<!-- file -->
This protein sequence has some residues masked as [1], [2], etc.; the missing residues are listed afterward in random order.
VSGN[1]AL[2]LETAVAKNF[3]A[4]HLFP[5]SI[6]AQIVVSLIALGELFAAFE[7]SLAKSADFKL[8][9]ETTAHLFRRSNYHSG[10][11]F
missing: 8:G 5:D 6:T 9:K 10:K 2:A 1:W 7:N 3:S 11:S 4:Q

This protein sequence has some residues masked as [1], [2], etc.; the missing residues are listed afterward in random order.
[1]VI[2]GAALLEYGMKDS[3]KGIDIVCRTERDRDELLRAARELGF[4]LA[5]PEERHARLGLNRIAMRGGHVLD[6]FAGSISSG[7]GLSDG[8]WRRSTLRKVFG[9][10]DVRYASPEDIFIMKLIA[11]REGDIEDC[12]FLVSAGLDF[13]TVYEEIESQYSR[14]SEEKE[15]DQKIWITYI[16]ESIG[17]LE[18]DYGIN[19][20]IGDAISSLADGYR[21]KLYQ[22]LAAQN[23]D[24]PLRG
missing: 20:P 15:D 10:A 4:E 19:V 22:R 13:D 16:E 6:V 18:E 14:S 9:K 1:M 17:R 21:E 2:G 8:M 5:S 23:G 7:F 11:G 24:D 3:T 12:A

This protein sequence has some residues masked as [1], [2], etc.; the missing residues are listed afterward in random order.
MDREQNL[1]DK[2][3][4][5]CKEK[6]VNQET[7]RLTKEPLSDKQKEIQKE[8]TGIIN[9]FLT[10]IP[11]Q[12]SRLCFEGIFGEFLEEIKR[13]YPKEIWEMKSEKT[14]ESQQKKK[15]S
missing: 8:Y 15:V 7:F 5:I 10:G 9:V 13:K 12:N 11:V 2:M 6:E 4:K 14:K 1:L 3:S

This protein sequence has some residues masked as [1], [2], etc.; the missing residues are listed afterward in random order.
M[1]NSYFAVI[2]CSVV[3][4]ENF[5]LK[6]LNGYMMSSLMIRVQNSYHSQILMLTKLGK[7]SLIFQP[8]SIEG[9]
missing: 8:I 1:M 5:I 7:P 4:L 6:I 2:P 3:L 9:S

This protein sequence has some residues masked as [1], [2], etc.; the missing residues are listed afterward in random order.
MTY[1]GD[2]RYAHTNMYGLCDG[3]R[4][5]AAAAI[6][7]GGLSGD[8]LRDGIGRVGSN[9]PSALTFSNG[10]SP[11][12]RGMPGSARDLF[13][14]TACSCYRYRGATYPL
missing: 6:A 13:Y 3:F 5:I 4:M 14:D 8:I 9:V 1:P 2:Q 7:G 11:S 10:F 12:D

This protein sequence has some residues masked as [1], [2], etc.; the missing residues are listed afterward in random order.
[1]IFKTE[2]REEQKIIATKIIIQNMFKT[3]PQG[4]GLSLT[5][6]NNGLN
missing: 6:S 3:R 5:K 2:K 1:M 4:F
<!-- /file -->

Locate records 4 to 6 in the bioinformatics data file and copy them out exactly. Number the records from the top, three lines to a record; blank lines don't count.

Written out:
This protein sequence has some residues masked as [1], [2], etc.; the missing residues are listed afterward in random order.
M[1]NSYFAVI[2]CSVV[3][4]ENF[5]LK[6]LNGYMMSSLMIRVQNSYHSQILMLTKLGK[7]SLIFQP[8]SIEG[9]
missing: 8:I 1:M 5:I 7:P 4:L 6:I 2:P 3:L 9:S

This protein sequence has some residues masked as [1], [2], etc.; the missing residues are listed afterward in random order.
MTY[1]GD[2]RYAHTNMYGLCDG[3]R[4][5]AAAAI[6][7]GGLSGD[8]LRDGIGRVGSN[9]PSALTFSNG[10]SP[11][12]RGMPGSARDLF[13][14]TACSCYRYRGATYPL
missing: 6:A 13:Y 3:F 5:I 4:M 14:D 8:I 9:V 1:P 2:Q 7:G 11:S 10:F 12:D

This protein sequence has some residues masked as [1], [2], etc.; the missing residues are listed afterward in random order.
[1]IFKTE[2]REEQKIIATKIIIQNMFKT[3]PQG[4]GLSLT[5][6]NNGLN
missing: 6:S 3:R 5:K 2:K 1:M 4:F